Act II, Scene 1: The precincts of Ikudama Shrine
Ikudama Shrine is bustling with sales pitches and the voices of barkers. Among the people is My˘rin, currently a mistress in the Izutsu Geisha House. She is looking restlessly for her adopted daughter Kasane, a popular geisha at Izutsu. My˘rin is uneasy because Kasane may be reconciled with her estranged husband, Yoemon, now an indigent. He has been raising a small baby (in fact, Toyowaka) but the child is now with a nurse at T˘roku's house. T˘roku is displeased with Yoemon because he has recently stopped giving him a monthly allowance for the baby's care. Consequently, T˘roku handles the little one roughly, with the result that the baby's talisman becomes lost.
T˘roku's boss Itt˘ finds it just as Yoemon comes by in the plain clothes of a commoner. This is a good chance for T˘roku to ask Yoemon for money. But Yoemon can't afford to pay the allowance. On top of this, he is being urged by Rihei, a pawnbroker, to put a down payment on a scroll which turned up at the pawnshop the other day. Rihei says someone else is offering 300 gold coins for it. Thus Yoemon is driven into a corner. The evil merchant Sukeshir˘, however, offers help. Sukeshir˘ gets T˘roku to consent to wait a little more by giving him a small amount of money and somehow persuades Rihei to agree to postpone the deadline for his payment for a while. Sukeshir˘ realizes that the scroll must be the family treasure of the Sasakis and cunningly changes the scroll in secret for a bamboo blower.
Thanks to this unexpected aid by Sukeshir˘, Yoemon has been saved for a little while, but he has no idea how to proceed from here. Kasane appears with some money she has managed to raise for him, but it is not enough. He thanks her for her effort on his behalf and feels great responsibility for making such a naive young lady sacrifice her innocence. When he tries to commit suicide, Kasane stops him and admonishes him for his thoughtlessness. To see the young couple on such good terms My˘rin fears that they may get back together again. She urges Kasane into a palanquin she has hired. The rumble of thunder is heard, so My˘rin promptly picks up an old sickle as a charm against it and makes off with the palanquin, leaving Yoemon alone in his despair.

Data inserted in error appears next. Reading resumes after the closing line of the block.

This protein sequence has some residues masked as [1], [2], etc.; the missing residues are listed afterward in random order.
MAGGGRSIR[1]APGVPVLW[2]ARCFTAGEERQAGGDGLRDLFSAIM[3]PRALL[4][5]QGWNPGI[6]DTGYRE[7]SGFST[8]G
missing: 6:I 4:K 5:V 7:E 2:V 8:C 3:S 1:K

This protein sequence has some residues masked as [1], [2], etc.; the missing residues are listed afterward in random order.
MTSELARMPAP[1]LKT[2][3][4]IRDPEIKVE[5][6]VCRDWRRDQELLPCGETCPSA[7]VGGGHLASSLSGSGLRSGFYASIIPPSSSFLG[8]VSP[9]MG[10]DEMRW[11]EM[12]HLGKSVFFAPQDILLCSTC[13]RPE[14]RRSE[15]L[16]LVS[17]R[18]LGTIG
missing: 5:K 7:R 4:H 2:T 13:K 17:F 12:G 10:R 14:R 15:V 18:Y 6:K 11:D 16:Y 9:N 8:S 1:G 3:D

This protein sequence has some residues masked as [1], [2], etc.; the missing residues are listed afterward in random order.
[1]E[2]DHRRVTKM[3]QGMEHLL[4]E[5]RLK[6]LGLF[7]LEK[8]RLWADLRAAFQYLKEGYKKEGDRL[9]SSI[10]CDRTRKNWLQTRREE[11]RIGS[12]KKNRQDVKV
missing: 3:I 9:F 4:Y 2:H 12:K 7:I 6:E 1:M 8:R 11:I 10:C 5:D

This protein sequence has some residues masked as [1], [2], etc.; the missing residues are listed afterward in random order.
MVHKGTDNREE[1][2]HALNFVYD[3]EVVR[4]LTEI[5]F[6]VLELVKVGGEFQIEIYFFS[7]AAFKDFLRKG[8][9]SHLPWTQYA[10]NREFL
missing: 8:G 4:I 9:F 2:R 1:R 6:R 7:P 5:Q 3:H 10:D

A short time later, Yoemon happens to see Lord Hosokawa's vassal Ry˘suke. From him Yoemon hears that the Sasaki family will be able to regain its power if they return the scroll. T˘roku and his boss Itt˘ come in just as Yoemon has parted from Ry˘suke. They have disguised themselves as street performers, but, in fact, they are retainers of Lord Yamana Sozen [1404-1473] who is searching for the last remnants of the Sasaki family in order to eradicate them all. They learn that Yoemon's baby is not his, but Toyowaka, heir to the Sasaki family. A nefarious plan comes to mind.
Act II, Scene 2: At the Izutsu Geisha House
Sukeshir˘ is at the Izutsu Geisha House to expedite his marriage to Kasane. Emerging from a public bath comes Kasane, with a heart full of anxiety about Yoemon. Upon seeing Kasane, My˘rin takes a memorial tablet and skull from the butsudan (Buddhist altar). They are Okuni's. My˘rin used to be her maid. By showing these two things to Kasane she persuades her to abandon her idea of becoming Yoemon's wife once again. She goes on to tell her that a woman who falls in love too deeply will end up with a miserable fate. Kasane ostensibly accepts Sukeshir˘'s proposal of marriage on condition she gets 300 gold coins as a betrothal gift, saying it is for her mother's later life.
Yoemon enters the house only to be confronted by the spectacle of the newly wed couple celebrating with the exchange of nuptial cups. In response to Yoemon's close questioning, Kasane says something to alienate him and thus hide her true intentions. In addition to losing face, Yoemon is ejected from the house by My˘rin and Sukeshir˘. Yet it goes against Kasane's conscience to have deceived Yoemon and lied to My˘rin. She feels compelled to inform Yoemon of her true feelings and that she has gotten the funds he needs. She writes a letter and asks her junior geisha, Kosan, to hand it to him.
Kosan is, in fact, Ich˘-no-Mae. Yoemon sheltered her at the Izutsu Geisha House to escape the enemy's attention. Ich˘-no-Mae jumps for joy saying, "Thanks to this money the scroll will return to the Sasakis. We can accomplish our task. Then Motonobu and I can get married!!" On hearing the name of Motonobu, Kasane suddenly emits, "It's regretful!!" She seems to be possessed and the room is mysteriously enveloped in an eerie atmosphere. Her gold coins turn into snakes then as if by magic Okuni's skull sticks to Kasane's face.
Ich˘-no-Mae dashes toward Kasane and takes it off her, but her face is already horribly disfigured. Kasane is possessed by Okuni's jealous spirit. She suddenly becomes suspicious about the relationship between Yoemon and Ich˘-no-Mae, turns on Ich˘-no-Mae with a maniacal expression of envy, and raises the sickle over her head preparing to kill her. Barely managing to deflect the blow, Ich˘-no-Mae escapes.